PulteGroup Inc., the second-largest U.S. homebuilder by market value, reported a third-quarter profit that beat analysts’ estimates as house prices climbed.
Earnings before a tax-related gain were 45 cents a share, the Bloomfield Hills, Michigan-based company said today in a statement. That topped the 36-cent average of 18 analyst estimates, according to data compiled by Bloomberg.
Homebuilders are benefiting from a tight supply of existing homes on the market, which is boosting real estate values even as rising mortgage rates slow demand. PulteGroup has focused on increasing its profit margins rather than the pace of sales, by cutting costs and raising prices. While its orders fell, the company’s average selling price in the third quarter climbed 11 percent from a year earlier to $310,000.
“The company delivered what is arguably the most interesting performance of the quarter,” Stephen East, an analyst at International Strategy & Investment Group LLC in St. Charles, Missouri, said in a note today. While the order decline was “dreadful,” PulteGroup “turned in an income-statement result rivaling the best we see in the quarter -- exceptional.”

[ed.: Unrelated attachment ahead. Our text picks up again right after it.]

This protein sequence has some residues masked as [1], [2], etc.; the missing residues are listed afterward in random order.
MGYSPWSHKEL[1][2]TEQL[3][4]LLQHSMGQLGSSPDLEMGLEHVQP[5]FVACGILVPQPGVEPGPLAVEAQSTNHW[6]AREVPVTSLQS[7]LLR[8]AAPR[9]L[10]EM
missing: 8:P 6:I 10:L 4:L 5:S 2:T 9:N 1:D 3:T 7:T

The shares gained 7 percent, the most since Sept. 9, to $17.85. It was the second-best performance in the 11-company Standard & Poor’s Supercomposite Homebuilding Index, which rose 3.3 percent.
PulteGroup’s orders dropped 17 percent from a year earlier to 3,781 homes, a sign rising borrowing costs are holding back homebuyers. The average rate for a 30-year fixed mortgage was 4.32 percent at the end of the third quarter, up from 3.35 percent in early May, according to Freddie Mac.
Net income was $2.28 billion, or $5.87 a share, compared with $116.6 million, or 30 cents, a year earlier. The results included gain of $5.42 a share from the reversal of deferred tax assets tied to losses during the housing crash.
PulteGroup’s third-quarter revenue rose to $1.58 billion from $1.3 billion a year earlier. Backlog, an indication of future revenue, was 7,522 homes was valued at $2.4 billion, compared with 7,686 homes with a value of $2.2 billion.
Would-be buyers are taking longer to make purchase decisions because of higher interest rates and prices, Chief Executive Officer Richard Dugas said.
“We have been consistent in our position that the housing recovery off lows of 2011 was driven more by reduction in supply than dramatic rally in demand,” Dugas said on a conference call with analysts. “Buyer demand since 2011 has slowly, but steadily, improved and we expect that the recent slowdown in demand will prove to be a modest pullback in an ongoing multiyear recovery in housing.”
The builder, with a market value of about $6.8 billion, is the biggest after Miami-based Lennar Corp.